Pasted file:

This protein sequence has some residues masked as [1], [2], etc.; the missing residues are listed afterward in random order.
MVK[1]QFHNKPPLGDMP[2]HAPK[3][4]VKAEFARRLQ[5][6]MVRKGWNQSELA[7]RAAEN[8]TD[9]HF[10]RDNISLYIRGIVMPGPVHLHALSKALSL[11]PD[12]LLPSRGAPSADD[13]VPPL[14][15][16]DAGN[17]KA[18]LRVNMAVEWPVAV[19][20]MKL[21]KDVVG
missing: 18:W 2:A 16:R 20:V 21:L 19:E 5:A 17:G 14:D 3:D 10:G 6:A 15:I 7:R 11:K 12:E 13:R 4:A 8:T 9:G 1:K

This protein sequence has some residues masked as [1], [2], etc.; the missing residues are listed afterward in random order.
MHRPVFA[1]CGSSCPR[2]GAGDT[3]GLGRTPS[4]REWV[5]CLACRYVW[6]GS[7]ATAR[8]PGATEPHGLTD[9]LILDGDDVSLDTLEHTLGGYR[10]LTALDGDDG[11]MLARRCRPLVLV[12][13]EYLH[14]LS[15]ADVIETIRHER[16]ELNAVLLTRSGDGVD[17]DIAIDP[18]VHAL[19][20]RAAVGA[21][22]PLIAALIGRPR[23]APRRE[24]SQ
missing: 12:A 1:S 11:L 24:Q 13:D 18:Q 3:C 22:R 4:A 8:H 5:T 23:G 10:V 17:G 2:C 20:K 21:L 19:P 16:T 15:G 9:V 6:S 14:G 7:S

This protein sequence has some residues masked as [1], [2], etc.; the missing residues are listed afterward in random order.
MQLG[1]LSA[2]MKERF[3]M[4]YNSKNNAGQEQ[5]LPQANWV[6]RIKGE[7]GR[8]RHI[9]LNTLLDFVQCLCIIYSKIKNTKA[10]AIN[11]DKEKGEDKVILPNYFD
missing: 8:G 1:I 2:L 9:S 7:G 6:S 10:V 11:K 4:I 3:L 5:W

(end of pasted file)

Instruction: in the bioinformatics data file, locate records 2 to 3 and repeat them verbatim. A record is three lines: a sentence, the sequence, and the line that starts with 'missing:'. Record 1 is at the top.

This protein sequence has some residues masked as [1], [2], etc.; the missing residues are listed afterward in random order.
MHRPVFA[1]CGSSCPR[2]GAGDT[3]GLGRTPS[4]REWV[5]CLACRYVW[6]GS[7]ATAR[8]PGATEPHGLTD[9]LILDGDDVSLDTLEHTLGGYR[10]LTALDGDDG[11]MLARRCRPLVLV[12][13]EYLH[14]LS[15]ADVIETIRHER[16]ELNAVLLTRSGDGVD[17]DIAIDP[18]VHAL[19][20]RAAVGA[21][22]PLIAALIGRPR[23]APRRE[24]SQ
missing: 12:A 1:S 11:L 24:Q 13:D 18:Q 3:C 22:R 4:A 8:H 5:T 23:G 10:V 17:G 2:C 20:K 21:L 19:P 16:T 15:G 9:V 6:S 14:G 7:S

This protein sequence has some residues masked as [1], [2], etc.; the missing residues are listed afterward in random order.
MQLG[1]LSA[2]MKERF[3]M[4]YNSKNNAGQEQ[5]LPQANWV[6]RIKGE[7]GR[8]RHI[9]LNTLLDFVQCLCIIYSKIKNTKA[10]AIN[11]DKEKGEDKVILPNYFD
missing: 8:G 1:I 2:L 9:S 7:G 6:S 10:V 11:K 4:I 3:L 5:W